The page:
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How Breastfeeding Affects a Mother's Sleep

How Breastfeeding Affects a Mother's Sleep

Sleep is the number one issue that mothers say they are suffering from, and that's not getting enough of it. Postpartum consultant and Doula Sasha Romary explains how breastfeeding can affect your sleep...

woman in bedBreastfeeding mothers are advised to feed on demand whereas formula-fed babies are often on a schedule much earlier. It is assumed that breastfeeding mothers get less sleep but research shows that they actually get statistically more sleep than formula-feeding moms! While new parents will lose about 350 hours of sleep in the first year of parenting regardless of feeding method, it is proven that breastfeeding moms do actually get more sleep than formula-feeding moms.

Breastfed newborns need to nurse every 2-3 hours, that is 8-12 times in 24 hours. This means that, due to the short duration of their sleep, new breastfeeding moms tend to lack REM sleep. REM sleep starts about 90 minutes into a sleep cycle and a lack of this type of sleep can affect how moms think and cope in their daily lives.

Sleep experts agree that adults need 7-9 hours of sleep per night. Newborns, however, sleep about 16-20 hours in a 24-hour cycle but this sleep is disrupted with waking every 20 minutes to 2-3 hours, which makes it virtually impossible for a new mother to get those 7-9 hours of uninterrupted nighttime sleep. Nursing mothers often bear the brunt of the sleep loss as only she is able to feed baby, whereas bottle feeding parents can alternate nighttime feeds allowing each parent to get a longer stretch of sleep.

So how is it that nursing mothers tend to statistically get more sleep? Breastmilk contains a hormone called Prolactin which helps to induce sleep. Breastfeeding moms release this hormone into their own blood stream while breastfeeding which allows them to fall asleep faster and easier after a nighttime feed but also for naps during the day.

Prolactin also helps to soothe and calm our nerves which allows for a more peaceful postpartum period. The more relaxed we are the easier it is for us to fall asleep and stay asleep. Sleep deprivation can affect how we are able to cope with the stress of new motherhood but breastfeeding mothers tend to be able to cope with this stress easier when they are required to sit and bond, skin-to-skin with their babies 8-12 times a day while nursing.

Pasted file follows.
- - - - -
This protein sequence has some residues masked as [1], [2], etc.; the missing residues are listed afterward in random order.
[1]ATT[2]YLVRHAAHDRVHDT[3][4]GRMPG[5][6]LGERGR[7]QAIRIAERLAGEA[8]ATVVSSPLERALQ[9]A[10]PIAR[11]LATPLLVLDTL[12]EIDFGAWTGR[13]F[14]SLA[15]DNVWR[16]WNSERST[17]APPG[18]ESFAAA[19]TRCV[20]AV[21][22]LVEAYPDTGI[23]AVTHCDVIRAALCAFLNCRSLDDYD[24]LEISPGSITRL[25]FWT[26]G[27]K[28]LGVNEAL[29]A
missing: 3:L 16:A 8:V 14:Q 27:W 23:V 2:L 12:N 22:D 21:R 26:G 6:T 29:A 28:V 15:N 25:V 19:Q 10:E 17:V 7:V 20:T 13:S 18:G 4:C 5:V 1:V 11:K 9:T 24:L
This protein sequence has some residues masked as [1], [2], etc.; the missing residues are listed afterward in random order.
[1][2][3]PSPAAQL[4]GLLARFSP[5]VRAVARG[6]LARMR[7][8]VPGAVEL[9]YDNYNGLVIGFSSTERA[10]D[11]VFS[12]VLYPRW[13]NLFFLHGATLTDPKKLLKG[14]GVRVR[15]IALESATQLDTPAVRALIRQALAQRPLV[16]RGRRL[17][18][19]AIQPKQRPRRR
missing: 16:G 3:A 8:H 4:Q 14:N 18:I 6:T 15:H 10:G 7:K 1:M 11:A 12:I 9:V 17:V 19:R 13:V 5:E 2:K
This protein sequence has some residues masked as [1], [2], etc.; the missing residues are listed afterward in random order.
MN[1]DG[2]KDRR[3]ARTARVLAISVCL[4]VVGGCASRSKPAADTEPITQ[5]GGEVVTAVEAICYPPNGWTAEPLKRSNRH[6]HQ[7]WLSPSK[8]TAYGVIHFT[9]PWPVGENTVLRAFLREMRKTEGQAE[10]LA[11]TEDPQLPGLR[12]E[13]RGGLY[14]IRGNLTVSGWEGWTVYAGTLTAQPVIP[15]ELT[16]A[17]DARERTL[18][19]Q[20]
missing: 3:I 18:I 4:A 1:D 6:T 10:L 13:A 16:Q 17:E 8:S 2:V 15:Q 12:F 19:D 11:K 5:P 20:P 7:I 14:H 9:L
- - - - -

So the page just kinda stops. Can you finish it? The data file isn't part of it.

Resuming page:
Tips to get more sleep:

  1. Napping is a great way to build back up some of the sleep deficit from your lack of nighttime sleep. Ever had anyone tell you the age-old saying “sleep while the baby sleeps?” While this is usually easier said than done, it is definitely worth having someone help around the house to cook, clean, help with laundry or older children so that you can really focus on you and your baby and be able to relax and catch up on sleep.
  2. Have baby sleep in a cot next to your bed. This will save you nighttime trips back and forth to baby’s nursery and give you the opportunity for more sleep.
  3. Master the art of the side-lying nursing position. This is a great way for both you and baby to get some rest during the day while nursing.
  4. Limit the number of visitors you have in the early weeks postpartum. This time is for you and baby to get to know each other, heal and rest. It is a time that should be focused on your well-being and not on entertaining.
  5. Resist the urge to look at the clock while trying to rest. Experts say that it is harder to rest if you are aware of how much time you have left or how long you have been awake.

The early days of motherhood will be filled with sleep deprivation regardless of whether you are breastfeeding or bottle feeding. Build up a support system of family and friends and hired help that you can call on when the time comes. Remember that this is a short time in your life and asking for help when you need it is crucial.

sasha romary doulaSasha Romary launched The Modern Mama in 2016 to provide maternity and postpartum support to women worldwide.  As a trained postpartum doula, Sasha uses evidence-based information and a practical approach to supporting new parents in preparing for the arrival of a new baby and in the early days of parenthood.

Follow her adventures at @_themodernmama

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